Home   |  Issues  |  The Daily Star Home | Thursday, August 21, 2008


By Syeda Shamin Mortada

The historical and ancient place, which boasts one of the wonders of the world, has gone through extra ordinary transformation towards an imperial one because of the Olympics. Beijing, the Chinese capital has been redesigned and remade to make it dazzle and draw about 50,000 foreigners and 10,500 athletes' from 205 different countries coming for the sole purpose of sports gala. It is said that the Chinese government has spent about US$ 40 billion in modernising the city by building new skyscrapers, Olympic Games venues and improving the transportation system. The Swiss designed national stadium also known as the bird's nest has taken the centre stage; this architectural marvel seats 91,000 people. The Water Cube or the National Aquatic Centre, is favourite among the Beijingers, it is a simple building made of steel grid clad in a bubble wrap, which changes its colour from white to pale blue when the sunshine finds it. Construction work turned into a round the clock frenzy as the host city seemed determined to make a great impression for guests and convey an innovative and forward looking image to the outside world.

Since China had won their rights in 2001 to host this year's Green Olympics, it had taken little respite. The transformations have gone way beyond the eye boggling architecture; China has worked meticulously in altering the population, improving the environment and making the city greener, cleaner and shinier. Signs of Beijing Olympic facelift are everywhere even the major tourist attractions have been decorated for the visitors. Buildings received fresh coats, roads were repaved and about four billion blossoming flowers, some especially bred for the Olympics have been displayed. Construction work and factory production have been halted and 3.3 million cars have been ordered off the road in an effort to cut pollution and host the promised Green Olympics. Thousands of Beijing taxi drivers have received trainings in English and etiquette and millions other participated in online training programme on proper behaviour and guest dealing. Security has been bolstered up and 750,000 armed forces across China have descended upon Beijing. A 100,000 strong anti-terrorism force and surface-to-air missiles have also been deployed around major venues.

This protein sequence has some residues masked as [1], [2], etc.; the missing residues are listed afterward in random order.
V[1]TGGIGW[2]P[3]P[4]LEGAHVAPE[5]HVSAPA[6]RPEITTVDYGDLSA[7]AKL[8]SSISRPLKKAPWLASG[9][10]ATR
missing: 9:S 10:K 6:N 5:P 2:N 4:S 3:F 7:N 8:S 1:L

Smoking is banned in various places, may bars and restaurants have been shut down and bilingual sign boards have been erected through out the city. About 500,000 volunteers have been placed near the Olympic venues and popular places to aid the foreign guests. These volunteers went through rigorous training on proper posture and behaviour. All pirated DVDs have been pulled off the shelf, western toilets have replaced the squat models and the Capital Committee to Promote Culture and Ideological Progress has induced a fine of $7 for those caught spitting in public. The Beijingers have also received strict instructions not to pick their nose, scratch their heads or barge and push in buses and public transport. The Olympic organizers even decided to take control on the most unpredictable matter of all-the weather! While army of workers toiled with their brushes, spades, hammers and pots of plants the meteorologists worked on the sky attempting to make sure it did not rain on the opening day providing a meteorological umbrella over the 'Bird's Nest'.

With a bluer sky, improved air quality, hospitable hosts with an extreme emotional change and a complete makeover of the city, this Olympics has turned out to be the most expensive in history. Land in Beijing now and you will probably hear the euphoric Chinese crowd chanting “Go Olympics, Go Beijing!” with full of pride, joy and nationalism.


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